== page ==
Next: Relation between gcds in [x]
Up: Advanced Computer Algebra: The resultant
Previous: Advanced Computer Algebra: The resultant
We saw in the first chapter that running the Euclidean
Algorithm in
[x] can lead to a significant expression swell.
Let us try to estimate how coefficients grow.
That is, we want to estimate the maximal space
needed to store one coefficient of an intermediate polynomial.
Let N be the number of bits of a machine word.
Definition 1
For an integer
a we define
(
a) the
length of
a as the minimum number of words to encode
a.
Hence for
a 0 we have
(a) = log_{2}(a)/N + 1 and (0) = 0 
(1) 
For a rational number
a =
b/
c with
b,
c and
gcd(
c,
d )= 1
we define
(
a), the
length of
a, as the maximum
among
(
b) and
(
c).
Definition 2
For a polynomial
a [
x] of degree
n 0
such that all coefficients have denominator
b and such that the
numerators
a_{n},
a_{n1},...,
a_{1},
a_{0} have gcd 1
then we define the
length of
a as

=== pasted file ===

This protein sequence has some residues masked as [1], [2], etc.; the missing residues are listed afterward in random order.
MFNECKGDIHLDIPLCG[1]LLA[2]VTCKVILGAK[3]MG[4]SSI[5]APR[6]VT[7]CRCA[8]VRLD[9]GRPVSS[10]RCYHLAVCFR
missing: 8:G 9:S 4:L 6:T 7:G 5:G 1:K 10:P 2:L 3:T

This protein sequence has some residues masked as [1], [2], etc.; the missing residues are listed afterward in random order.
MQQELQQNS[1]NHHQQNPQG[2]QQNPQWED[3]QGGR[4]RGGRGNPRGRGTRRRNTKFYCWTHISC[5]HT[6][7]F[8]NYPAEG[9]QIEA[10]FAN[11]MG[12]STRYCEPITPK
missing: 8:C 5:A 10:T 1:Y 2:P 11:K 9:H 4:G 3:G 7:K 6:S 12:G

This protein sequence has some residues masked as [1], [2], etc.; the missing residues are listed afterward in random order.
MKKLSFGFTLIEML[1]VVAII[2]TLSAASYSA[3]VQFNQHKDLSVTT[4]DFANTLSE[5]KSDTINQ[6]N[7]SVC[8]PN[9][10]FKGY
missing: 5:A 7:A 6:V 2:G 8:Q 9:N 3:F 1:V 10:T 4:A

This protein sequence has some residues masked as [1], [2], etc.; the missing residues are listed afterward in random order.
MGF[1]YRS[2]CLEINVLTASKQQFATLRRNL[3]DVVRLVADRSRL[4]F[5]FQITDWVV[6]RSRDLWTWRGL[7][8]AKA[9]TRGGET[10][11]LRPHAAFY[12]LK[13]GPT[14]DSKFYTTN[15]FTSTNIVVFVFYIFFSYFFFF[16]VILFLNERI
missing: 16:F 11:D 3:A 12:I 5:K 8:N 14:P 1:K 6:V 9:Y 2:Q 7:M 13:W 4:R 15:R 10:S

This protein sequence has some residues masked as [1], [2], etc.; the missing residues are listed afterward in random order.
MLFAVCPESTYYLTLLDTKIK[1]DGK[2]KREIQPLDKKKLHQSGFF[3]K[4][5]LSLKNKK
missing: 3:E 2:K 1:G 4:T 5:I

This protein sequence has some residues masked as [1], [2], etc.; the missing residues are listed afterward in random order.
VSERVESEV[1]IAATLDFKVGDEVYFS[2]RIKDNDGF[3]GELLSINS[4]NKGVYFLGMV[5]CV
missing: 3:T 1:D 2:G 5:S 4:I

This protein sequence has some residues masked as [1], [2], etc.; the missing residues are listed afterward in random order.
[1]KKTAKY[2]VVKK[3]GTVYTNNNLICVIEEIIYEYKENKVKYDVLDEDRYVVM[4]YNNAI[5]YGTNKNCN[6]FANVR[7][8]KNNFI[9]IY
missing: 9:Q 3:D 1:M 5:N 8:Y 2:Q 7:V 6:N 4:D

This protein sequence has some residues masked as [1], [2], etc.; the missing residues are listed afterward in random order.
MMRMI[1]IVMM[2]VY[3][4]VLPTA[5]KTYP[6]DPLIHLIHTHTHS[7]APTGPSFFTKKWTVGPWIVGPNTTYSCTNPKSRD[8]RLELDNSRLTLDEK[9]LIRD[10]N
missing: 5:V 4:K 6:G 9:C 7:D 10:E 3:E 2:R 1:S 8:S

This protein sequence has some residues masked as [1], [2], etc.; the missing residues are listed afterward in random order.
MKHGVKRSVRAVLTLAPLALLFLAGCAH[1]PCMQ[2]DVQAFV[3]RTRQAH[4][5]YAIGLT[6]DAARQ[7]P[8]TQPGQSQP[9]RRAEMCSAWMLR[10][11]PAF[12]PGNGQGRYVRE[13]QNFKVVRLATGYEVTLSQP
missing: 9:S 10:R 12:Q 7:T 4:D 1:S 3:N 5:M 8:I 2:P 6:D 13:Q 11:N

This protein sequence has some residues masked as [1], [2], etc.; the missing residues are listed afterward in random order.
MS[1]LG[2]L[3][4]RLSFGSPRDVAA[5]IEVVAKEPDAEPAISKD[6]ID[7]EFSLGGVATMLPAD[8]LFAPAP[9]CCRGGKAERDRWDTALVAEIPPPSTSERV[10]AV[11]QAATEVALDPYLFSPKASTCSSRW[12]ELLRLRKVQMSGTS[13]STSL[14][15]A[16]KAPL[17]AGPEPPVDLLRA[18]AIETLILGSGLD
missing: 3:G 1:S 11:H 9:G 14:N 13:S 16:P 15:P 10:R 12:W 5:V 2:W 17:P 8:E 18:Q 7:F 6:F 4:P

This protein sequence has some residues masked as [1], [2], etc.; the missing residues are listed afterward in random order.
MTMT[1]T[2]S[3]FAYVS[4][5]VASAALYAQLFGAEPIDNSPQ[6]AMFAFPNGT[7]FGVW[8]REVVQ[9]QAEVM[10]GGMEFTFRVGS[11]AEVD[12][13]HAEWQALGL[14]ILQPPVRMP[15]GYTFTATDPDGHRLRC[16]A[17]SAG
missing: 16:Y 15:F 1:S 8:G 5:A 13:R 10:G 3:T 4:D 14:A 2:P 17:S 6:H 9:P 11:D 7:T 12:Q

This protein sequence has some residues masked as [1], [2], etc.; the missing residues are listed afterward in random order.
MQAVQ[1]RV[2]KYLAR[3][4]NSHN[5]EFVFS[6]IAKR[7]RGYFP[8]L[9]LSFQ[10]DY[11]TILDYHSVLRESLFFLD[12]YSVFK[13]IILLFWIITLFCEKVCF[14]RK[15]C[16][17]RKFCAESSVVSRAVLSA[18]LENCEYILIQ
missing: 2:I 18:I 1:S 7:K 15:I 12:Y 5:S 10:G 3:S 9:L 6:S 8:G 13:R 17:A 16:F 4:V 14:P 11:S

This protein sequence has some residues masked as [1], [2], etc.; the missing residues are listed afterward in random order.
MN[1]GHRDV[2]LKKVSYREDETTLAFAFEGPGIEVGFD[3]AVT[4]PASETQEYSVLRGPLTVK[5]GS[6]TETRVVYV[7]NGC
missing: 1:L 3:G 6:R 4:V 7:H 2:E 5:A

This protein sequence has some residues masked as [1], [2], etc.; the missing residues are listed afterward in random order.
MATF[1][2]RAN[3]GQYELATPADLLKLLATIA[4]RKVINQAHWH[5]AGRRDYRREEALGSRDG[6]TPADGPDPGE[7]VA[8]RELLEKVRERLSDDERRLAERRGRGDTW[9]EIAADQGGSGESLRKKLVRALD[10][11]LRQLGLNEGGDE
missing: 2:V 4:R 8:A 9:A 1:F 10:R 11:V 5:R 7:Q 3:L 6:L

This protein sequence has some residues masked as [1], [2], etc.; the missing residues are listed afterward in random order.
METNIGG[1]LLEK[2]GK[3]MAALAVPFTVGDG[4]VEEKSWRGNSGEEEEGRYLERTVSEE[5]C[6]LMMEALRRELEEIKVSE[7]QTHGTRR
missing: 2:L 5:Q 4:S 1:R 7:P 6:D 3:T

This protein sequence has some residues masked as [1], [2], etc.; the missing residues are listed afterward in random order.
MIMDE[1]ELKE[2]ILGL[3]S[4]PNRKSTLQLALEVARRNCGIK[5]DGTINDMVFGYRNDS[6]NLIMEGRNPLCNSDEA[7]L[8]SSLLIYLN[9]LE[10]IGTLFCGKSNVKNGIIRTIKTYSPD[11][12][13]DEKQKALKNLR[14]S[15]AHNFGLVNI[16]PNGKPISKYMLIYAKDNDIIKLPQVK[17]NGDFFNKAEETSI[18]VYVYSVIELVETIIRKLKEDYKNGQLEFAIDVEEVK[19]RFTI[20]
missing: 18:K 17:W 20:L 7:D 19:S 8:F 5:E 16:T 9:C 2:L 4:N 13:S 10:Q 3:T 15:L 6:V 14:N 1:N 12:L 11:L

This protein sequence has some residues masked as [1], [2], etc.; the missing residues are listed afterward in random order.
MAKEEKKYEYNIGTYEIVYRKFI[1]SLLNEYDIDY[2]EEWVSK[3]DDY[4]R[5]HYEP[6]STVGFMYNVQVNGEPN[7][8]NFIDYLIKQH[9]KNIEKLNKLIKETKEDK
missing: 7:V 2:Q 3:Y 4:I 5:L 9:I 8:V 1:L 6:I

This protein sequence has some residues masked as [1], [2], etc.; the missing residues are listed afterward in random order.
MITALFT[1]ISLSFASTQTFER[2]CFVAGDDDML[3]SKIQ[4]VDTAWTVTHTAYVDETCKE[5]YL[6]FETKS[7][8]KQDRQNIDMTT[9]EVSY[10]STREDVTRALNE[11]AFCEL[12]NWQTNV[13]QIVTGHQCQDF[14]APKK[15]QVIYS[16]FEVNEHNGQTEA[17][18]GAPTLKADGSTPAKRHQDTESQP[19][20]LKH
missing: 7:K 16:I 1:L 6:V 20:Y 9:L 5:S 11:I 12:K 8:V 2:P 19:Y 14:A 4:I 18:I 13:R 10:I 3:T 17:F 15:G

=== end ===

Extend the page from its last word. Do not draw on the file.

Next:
(a) = max((b),((a_{i}))) 
(2) 
Remark 1
A polynomial
a [x] of degree n 0
can be represented with
words.
Proposition 2
Let
a,
b be univariate polynomials over
in
x.
We assume that
a and
b are monic and that
deg(
a) = deg(
b) + 1 holds.
Let
q and
r be the quotient and the remainder of
a w.r.t.
b.
Then we have
Proof.
We define
a = x^{n} + a_{n1}x^{n1} + ^{ ... } + a_{0} and b = x^{n1} + b_{n2}x^{n2} + ^{ ... } + b_{0} 
(5) 
It is not hard to see that
q = x + a_{n1}  b_{n2} 
(6) 
Then
Thus
(bq) max((a),(b)) + 1 + (b) + (deg(q) + 1) 
(8) 
Recall that
Since
(
bq)
(
a) we obtain
(r) 

max((a),(b)) + 1 + (b) + (deg(q) + 1) + 1 


(a) + 2(b) + 3 

(10) 
Indeed
max(
(
a),
(
b))
(
a) +
(
b)
and
(deg(
q) + 1) =
(2)
1.
Remark 2
A similar result as Proposition 2
holds for monic polynomials
a, b [x] such that
deg(a) = deg(b) + 1.
See [vzGG99].
These results provide us with an exponential upper bound for the
coefficient of the gcd computed by the Euclidean Algorithm.
But in fact a polynomial bound can be established.
Moreover there is an efficient modular approach for computing gcds in
[x] and
[x]
as we shall see in the next sections.
Next: Relation between gcds in [x]
Up: Advanced Computer Algebra: The resultant
Previous: Advanced Computer Algebra: The resultant
Marc Moreno Maza
20030606